How can we use organic material recycling, such as vegetable peelings, to improve a city's food autonomy, in this case Brussels? ValueBugs answered this question in 2017: they breed black soldier fly maggots using household food waste and use these maggots to feed chickens and other animals. Etienne Toffin is a researcher at the Faculty of Sciences of ULB and talks about it passionately.

 

We're all researchers when it comes down to social innovation

“This project is primarily about social innovation”, explains Etienne. “ValueBugs is a participative citizen research project where everyone is a co-researcher. People and organisations with different expertise and profiles work on this together: maggot farmers and chicken farmers, associations such as WORMS that know all about composting, the Royal Belgian Society for the Protection of Birds, the Maximilian Park farm, researchers from ULB, Sciensano, facilitators, etc. In this way, we incorporate the practical experience and challenges of the city into our research. Each participant has his/her own concerns and experiences which are enormously valuable.”

 

Food autonomy in the cities

Let's go back to the title of this article and talk about the food autonomy of the city of Brussels. If you count all the food stocks in shops, we barely have enough for 7 days. “We live to the rhythm of the just-in-time logic. There is a constant supply of products and if that supply were to suddenly stop, stores shelves will be empty within a week. This makes it easier to understand how important food autonomy is for a city," Etienne explains. Many people already grow their own fruit and vegetables - in collective vegetable gardens, for example. But for protein-rich food, which is crucial, there are far fewer initiatives. Because if you want to breed laying hens in the city, you're dependent on external producers to feed your animals.".”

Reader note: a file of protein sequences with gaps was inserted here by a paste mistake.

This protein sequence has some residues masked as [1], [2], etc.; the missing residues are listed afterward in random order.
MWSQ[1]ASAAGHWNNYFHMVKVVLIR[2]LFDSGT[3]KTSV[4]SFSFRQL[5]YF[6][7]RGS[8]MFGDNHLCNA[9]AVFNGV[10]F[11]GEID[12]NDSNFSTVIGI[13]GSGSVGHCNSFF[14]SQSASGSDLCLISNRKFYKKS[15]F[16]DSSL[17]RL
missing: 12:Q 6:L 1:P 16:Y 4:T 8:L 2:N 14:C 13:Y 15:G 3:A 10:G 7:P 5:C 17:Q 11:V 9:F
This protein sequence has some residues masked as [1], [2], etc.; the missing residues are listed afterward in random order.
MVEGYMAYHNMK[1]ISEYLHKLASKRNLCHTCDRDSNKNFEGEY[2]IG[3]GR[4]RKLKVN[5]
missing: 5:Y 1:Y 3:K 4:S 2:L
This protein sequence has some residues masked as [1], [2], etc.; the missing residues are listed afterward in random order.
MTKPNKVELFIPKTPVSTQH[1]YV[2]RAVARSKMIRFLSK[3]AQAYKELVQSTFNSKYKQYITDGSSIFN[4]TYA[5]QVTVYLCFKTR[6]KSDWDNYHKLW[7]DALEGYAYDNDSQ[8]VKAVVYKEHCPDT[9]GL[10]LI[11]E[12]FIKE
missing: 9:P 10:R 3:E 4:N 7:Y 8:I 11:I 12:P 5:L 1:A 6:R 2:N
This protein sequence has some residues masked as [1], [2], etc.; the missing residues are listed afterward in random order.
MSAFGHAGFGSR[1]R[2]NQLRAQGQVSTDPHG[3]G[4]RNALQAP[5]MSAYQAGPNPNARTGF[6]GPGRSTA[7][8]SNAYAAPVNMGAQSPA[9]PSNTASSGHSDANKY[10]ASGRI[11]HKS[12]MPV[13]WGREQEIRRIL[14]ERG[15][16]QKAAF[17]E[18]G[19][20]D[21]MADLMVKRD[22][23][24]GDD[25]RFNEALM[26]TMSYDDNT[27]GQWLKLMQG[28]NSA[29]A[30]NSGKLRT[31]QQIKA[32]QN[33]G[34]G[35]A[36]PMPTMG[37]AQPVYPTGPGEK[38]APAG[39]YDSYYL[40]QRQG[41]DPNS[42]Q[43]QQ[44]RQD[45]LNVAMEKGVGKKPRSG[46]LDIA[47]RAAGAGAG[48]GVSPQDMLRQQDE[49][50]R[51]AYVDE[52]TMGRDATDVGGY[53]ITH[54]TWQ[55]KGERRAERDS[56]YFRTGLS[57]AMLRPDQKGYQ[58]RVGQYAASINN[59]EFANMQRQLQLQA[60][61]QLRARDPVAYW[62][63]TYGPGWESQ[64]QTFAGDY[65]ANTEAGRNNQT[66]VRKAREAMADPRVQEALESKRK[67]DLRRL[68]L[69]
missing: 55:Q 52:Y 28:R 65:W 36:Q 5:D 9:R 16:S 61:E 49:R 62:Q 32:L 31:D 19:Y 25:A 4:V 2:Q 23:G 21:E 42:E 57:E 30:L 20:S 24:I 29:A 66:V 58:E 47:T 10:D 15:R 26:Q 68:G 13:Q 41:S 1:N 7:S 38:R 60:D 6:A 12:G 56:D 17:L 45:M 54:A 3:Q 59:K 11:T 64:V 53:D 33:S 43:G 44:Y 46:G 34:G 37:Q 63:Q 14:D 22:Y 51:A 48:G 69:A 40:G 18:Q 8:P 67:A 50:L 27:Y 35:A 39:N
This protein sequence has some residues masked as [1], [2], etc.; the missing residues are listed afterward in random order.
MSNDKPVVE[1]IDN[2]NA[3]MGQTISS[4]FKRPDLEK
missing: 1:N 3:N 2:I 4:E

Protein-rich black soldier fly

ValueBugs responds to this last bottleneck. Etienne: “We replace food supplied from outside Brussels with our own and locally bred maggots. These maggots are fed by household and garden waste. And this closes the chain. In the animal kingdom, insects are bioconversion champions. They extract protein from fruit and vegetable peelings and thus reduce the waste mountain and become food for other animals themselves. For this project, we chose the maggot of the black soldier fly because it is very voracious and an omnivore, producing high-quality proteins and lipids."

 

How exactly does it work?

Very simple: “with a small and a larger bucket placed inside each other. Every person in Brussels can try it at home. The maggots and the fruit and vegetable peelings are in the smallest bucket. Once the maggots are fat enough, they crawl to the bigger bucket which makes it easy to collect them. The project participants tested and fine-tuned the method. Most maggot farmers use them as food for their own chickens. If you don't have animals you can give them to owners of chickens, dogs or cats, because they can eat the maggots too," Etienne adds. “This also creates social bonds and could create a barter system in Brussels: maggots in exchange for fresh eggs, for example.”

 

Key elements in the project

ValueBugs succeeded in experimenting with the local and non-industrialised breeding of insects. The participatory research means the population was involved in developing, testing and improving the system and maggot breeding. The research also made the participants regard insects in a completely different way. A network of Brussels-based maggot farmers and users emerged. In addition, a regulatory framework grew out of the project. “The research was also important from a political point of view because we incorporated the results into the city's plan on resources and waste. Hopefully we will also see it in Good Food 2.0, the follow-up strategy for a sustainable food system in the Brussels Capital Region. This allows us to address the problem of urban protein production.”

 

Innoviris, motor of co-creation

ValueBugs, which has received financial support from Innoviris since 2018, proves how important the population's contribution is to research. “Innoviris' call for research, in cocreation with various partners, is particularly innovative and ambitious," says Etienne enthusiastically. “I seized the opportunity with both hands. Because this is exactly how I like to do research: with a large and concrete added value for society and Brussels. This helps me to build a cleaner, more sustainable and more connected city."

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